Good Fruit Grower

December 2013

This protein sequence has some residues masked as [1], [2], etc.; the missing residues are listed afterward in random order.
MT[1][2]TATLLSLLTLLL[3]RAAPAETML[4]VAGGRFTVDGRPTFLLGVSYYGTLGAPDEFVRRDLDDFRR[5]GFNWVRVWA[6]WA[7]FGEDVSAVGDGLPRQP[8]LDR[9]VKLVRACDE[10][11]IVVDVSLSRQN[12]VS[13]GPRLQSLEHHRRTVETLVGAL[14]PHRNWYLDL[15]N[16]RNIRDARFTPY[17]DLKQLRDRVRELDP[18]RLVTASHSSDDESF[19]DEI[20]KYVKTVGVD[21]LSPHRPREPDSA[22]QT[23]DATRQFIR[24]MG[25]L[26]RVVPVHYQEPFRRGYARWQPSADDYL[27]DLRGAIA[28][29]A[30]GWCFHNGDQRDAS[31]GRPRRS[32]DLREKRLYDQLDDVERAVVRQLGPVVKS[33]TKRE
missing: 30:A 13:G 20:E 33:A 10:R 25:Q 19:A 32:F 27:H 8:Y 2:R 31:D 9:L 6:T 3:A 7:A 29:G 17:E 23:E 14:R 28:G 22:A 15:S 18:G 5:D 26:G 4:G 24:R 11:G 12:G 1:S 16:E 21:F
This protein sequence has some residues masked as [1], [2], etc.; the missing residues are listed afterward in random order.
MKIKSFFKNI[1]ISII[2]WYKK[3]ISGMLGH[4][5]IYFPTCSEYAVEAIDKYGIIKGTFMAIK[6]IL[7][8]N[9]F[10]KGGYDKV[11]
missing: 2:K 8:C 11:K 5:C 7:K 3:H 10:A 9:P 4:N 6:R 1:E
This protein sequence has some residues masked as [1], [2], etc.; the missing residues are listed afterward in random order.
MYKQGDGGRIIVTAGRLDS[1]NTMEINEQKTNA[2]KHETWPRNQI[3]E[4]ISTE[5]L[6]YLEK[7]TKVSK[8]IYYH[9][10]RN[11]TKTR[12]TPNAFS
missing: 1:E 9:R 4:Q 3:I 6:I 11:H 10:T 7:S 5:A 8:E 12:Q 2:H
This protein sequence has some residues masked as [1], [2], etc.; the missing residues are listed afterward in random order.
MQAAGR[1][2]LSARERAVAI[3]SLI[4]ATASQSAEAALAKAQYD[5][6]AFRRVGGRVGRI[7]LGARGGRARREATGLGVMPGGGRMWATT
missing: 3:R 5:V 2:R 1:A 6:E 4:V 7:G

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itself can also help fund projects without the limitations that sometimes apply to government funds. Last year, the committee decided it would be more efficient and effective to work on a regional basis. The depart- ments of agriculture in Washington, Oregon, and Idaho, which administer the specialty crop block grants, agreed to O ur unique Total Care System™ is unlike any other storage/shipping method in the industry. From the front office, to our sales department and field staff, it is always our goal to meet and exceed your expectations with the highest quality trees and service we can provide you. We're proud of the individual attention that each one of our trees receives. Willow Drive's Total Care System™ is our exclusive, unique method of storing your trees to decrease disease and mortality for new plantings. This is accomplished through several important steps: 1 2 3 FULLY MATURE TREES 4 5 6 IMMEDIATELY STORED FOR FRESHNESS QUALITY CONTROL SUPERIOR CONTROLLED STORAGE or more information, e-mail Hanrahan at hanrahan@ or Carter at F share the funding of food safety research that would be applicable to all three states in order to cut costs and avoid duplication. Water Of the FDA's many proposed regulations, those relating to water are of particular concern to Pacific Northwest orchardists. For example, if significant runoff is likely to drain into the water "We have seven million bins in the industry. How are we going to sample them and determine if we're going to have contamination?" —Deborah Carter EXCLUSIVE PALLET SYSTEM REDUCED LIMB BREAKAGE W e invite you to visit our nursery and see for yourself how we care for your trees. Willow Drive Nursery is committed to providing the highest quality tree, even if that means more time and effort on our part. Put Willow Drive Nursery's Total Care RN DE O for W OR System™ to work for you! 2014-15 The Total Care System™ is our commitment to you and your trees. Willow Drive Nursery, Inc. Call Toll Free: 1-888-548-7337 or call your local rep for product information 3539 Road 5 NW, Ephrata, WA 98803, source, and the water contacts the edible portion of the crop—as in evaporative cooling—then the grower will need to test the water at least every seven days during the growing season. Research is needed on the survival rate of pathogens in the field in Northwest conditions. What's the risk of irrigation water contacting fruit on the tree? At what point is the microbial load in irrigation water too high to be reduced to below the FDA threshold by general warehouse practices? What would be the economic impact on the industry of not being able to use overhead cooling on apples in hot weather? Research is also needed to look at the effects of various packing house control processes, such as antimicrobials in the dump tank, soap, brushes, rinsing, heat, and wax. What risk mitigation practices can be used to improve food safety? Do control or sanitation measures work? Can a drench with the antioxidant DPA (diphenylamine) for scald control lead to cross contamination of fruit? Does the pathogen concentration increase over time? What monitoring or mitigation practices could be used? Proposals Last year, CPS sent out a nationwide request for proposals to address some of these issues to 250 scientists who work on food safety research. It received three proposals, none of which addressed the questions satisfactorily, so they were not funded. GOOD FRUIT GROWER DECEMBER 2013 37

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